The Appeal of Quakerism to the Non-Mystic
Can you be a Quaker in the 21st century (especially a Liberal one), and not be a mystic?
Yes. And that’s been true for a LONG time. A century ago, in 1916, a noted British Friend made this case (but he was not the first or the last) in a striking pamphlet that unfortunately is little-known today.
To help relieve this work’s obscurity, we present it here; just click on the title below.
Take it away, William!
Quaker Alert! There’s big trouble brewing in North Carolina Yearly Meeting-FUM: talk (and MORE than talk) about purges and schism.
I’ve now uploaded an exclusive hot-off-the-digital-presses report, a Preview from the journal Quaker Theology. The full report is here:
I’m reading a history of Baptists in Alabama, and it’s tough going. After several days, I’m only as far as 1850. Yet the book is well-written, the story often absorbing; so what’s the trouble?
This: almost every paragraph evokes parallels to current events in North Carolina Yearly Meeting of pastoral Quakers.
Continue reading Is A Baptist Style Bust-Up Coming to North Carolina Quakerism?
Researching and writing about Progressive Friends took up most of my time from the autumn of 2013 through the spring of 2014. Often this was a paradoxical experience: from one angle, it was a very solitary effort: from another, very crowded.
I did this research at Pendle Hill in Pennsylvania, as the Cadbury research scholar in Quaker History. Most of my time at Pendle Hill was spent solo: in the Friends Historical Library at nearby Swarthmore College, poring over old letters, minutes, pamphlets and books; in my room, reading more old documents; then lots of staring into my computer screen, at the ever-growing store of texts available there.
Continue reading Alone Together: Living With & Writing About Progressive Friends
From the new book, Remaking Friends: How Progressive Friends Changed Quakerism & Helped Save America:
Many, maybe most, early Progressive Friends were involved in spiritualism. It was not a church; one did not need to join. Two features of spiritualism’s appeal in the mid-nineteenth century deserve mention here: perhaps above all, it gave solace to the bereaved, assured them that dead loved ones were at ease, and not beyond the love of the living. And in that era, when deaths from illness were much more common than now, especially among the young, this was no small thing.
Continue reading Progressive Friends & Spiritualism
Lucretia Mott, considered at the time of her death in 1880 to be the “greatest American woman of the nineteenth century” by many of her contemporaries, was a Quaker abolitionist, women’s rights activist and social reformer. She was a key figure in an insurgent movement of Progressive Friends. Her messages and actions are very pertinent today – and laid much of the foundation for the current women’s movement.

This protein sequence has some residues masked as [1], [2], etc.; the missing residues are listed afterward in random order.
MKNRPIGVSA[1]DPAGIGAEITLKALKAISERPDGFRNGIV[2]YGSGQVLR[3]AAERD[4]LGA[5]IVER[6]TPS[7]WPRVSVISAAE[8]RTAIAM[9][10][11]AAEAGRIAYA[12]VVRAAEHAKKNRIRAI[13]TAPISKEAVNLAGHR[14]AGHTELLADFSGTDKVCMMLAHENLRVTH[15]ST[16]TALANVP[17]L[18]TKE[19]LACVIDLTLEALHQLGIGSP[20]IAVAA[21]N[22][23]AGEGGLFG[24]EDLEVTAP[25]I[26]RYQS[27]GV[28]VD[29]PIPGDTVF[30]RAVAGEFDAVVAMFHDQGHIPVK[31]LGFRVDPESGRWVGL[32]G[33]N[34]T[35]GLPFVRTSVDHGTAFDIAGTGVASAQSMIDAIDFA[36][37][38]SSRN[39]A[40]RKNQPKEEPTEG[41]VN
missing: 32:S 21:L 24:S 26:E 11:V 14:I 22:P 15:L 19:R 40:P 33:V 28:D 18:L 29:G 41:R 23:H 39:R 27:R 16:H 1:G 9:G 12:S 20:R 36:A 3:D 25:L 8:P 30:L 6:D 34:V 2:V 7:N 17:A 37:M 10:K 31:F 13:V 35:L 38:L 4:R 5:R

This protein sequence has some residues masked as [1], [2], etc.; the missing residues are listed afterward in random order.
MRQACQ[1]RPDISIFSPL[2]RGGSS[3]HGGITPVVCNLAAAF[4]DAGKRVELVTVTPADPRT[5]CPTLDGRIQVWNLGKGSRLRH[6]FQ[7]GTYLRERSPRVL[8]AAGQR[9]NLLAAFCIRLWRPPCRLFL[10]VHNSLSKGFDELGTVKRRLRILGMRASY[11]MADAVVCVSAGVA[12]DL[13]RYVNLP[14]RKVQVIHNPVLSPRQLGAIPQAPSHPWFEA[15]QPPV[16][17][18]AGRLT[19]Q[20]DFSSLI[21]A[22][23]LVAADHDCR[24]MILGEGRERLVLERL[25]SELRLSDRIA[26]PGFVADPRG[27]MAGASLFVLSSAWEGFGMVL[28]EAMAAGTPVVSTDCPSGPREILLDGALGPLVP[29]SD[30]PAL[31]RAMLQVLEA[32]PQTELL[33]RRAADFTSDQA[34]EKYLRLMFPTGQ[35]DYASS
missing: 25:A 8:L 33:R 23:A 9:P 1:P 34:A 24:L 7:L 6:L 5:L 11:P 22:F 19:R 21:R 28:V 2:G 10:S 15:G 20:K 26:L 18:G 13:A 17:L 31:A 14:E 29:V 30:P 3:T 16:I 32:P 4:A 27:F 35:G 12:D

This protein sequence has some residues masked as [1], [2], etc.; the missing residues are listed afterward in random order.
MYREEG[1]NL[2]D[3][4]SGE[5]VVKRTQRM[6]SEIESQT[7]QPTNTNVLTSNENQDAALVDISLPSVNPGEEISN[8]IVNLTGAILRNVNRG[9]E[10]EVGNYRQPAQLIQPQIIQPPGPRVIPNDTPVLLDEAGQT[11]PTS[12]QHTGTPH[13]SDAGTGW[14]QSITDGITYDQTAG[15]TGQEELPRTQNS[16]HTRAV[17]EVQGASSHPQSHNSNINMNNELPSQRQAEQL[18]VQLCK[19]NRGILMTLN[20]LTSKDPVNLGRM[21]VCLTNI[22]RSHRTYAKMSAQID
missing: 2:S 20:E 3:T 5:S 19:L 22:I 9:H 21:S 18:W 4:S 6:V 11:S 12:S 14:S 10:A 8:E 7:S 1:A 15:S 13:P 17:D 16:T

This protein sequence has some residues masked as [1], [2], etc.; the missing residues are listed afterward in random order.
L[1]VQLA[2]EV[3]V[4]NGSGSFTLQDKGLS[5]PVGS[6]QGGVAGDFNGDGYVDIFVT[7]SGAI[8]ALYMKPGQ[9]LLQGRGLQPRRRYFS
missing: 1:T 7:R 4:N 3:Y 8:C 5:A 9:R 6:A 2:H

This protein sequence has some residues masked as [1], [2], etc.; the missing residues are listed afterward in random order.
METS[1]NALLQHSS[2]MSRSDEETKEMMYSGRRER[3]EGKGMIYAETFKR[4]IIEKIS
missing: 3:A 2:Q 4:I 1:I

On Sunday March 5, 2017, at 1 PM, Chuck Fager, will give a presentation on “Lucretia Mott: What Would She Say If She Were Here Today? HINT: She’d tell us we’re in deep trouble and should get up and get busy. (She’d say it very nicely, but urgently).”
The talk will be at the Orange County NC Main Library, 137 West Margaret Lane, Hillsborough NC. The talk will focus on Lucretia’s wide range of activism on many concerns, her pioneering & unforgettable voice for women, and radical views on numerous other public matters. Free & open to the public.
Y’all come! Continue reading A Progressive Quaker Sermon – By Lucretia Mott
Where did Progressive Friends come from? How did they get started?
To get at these questions, we have to start by taking down a myth: the myth of the peaceable Quaker liberals of the nineteenth century. They were the ones called Hicksites, who got that name when most American Quaker groups tore themselves into two competing, mutually hostile streams.
Continue reading Progressive Friends Origins – Part 1
Sometimes it can feel like a stretch, but there are at least a few of us who still believe the Religious Society of Friends, or Quakers, has some useful contribution to make in the world. If this faith is not entirely in vain, that makes the group’s history potentially useful too: where it came from, how it has persisted, what it has and has not accomplished, and what that tale might suggest about its potential. Continue reading Say Hello to Progressive Friends!
Thoughts on the Quaker “Testimony of Equality”
At first I was pleased when told that Quakers had a Testimony on Equality. That idea yielded a substantial chunk of the pride in being a Quaker that I wore, with appropriate humility.
But then I made a big mistake: I read some Quaker history. Even more grave, it began to sink in. And a few aspects of what it taught seem worth mentioning here, as they bear on topics like the role of Quakers in the world.
Continue reading Thoughts on the Quaker “Testimony of Equality”
The Progressive Friends were a group that hasn’t yet got their props from Quaker historians. There isn’t space here for an outline of their fascinating history, except to say you can find out more here and here.
But in sum, they started as liberal rebels in mid-1800s America, who took on a hidebound Hicksite Establishment. And they ended, invisibly but unmistakably, as the seedbed and founders of modern US liberal Quakerism. The fact that almost nobody knows this is a shame, but no surprise given the general ignorance of Quaker history among Quakers. (I’ll rant about that some other time.)
Continue reading Getting Progressive With Sojourner Truth & Friends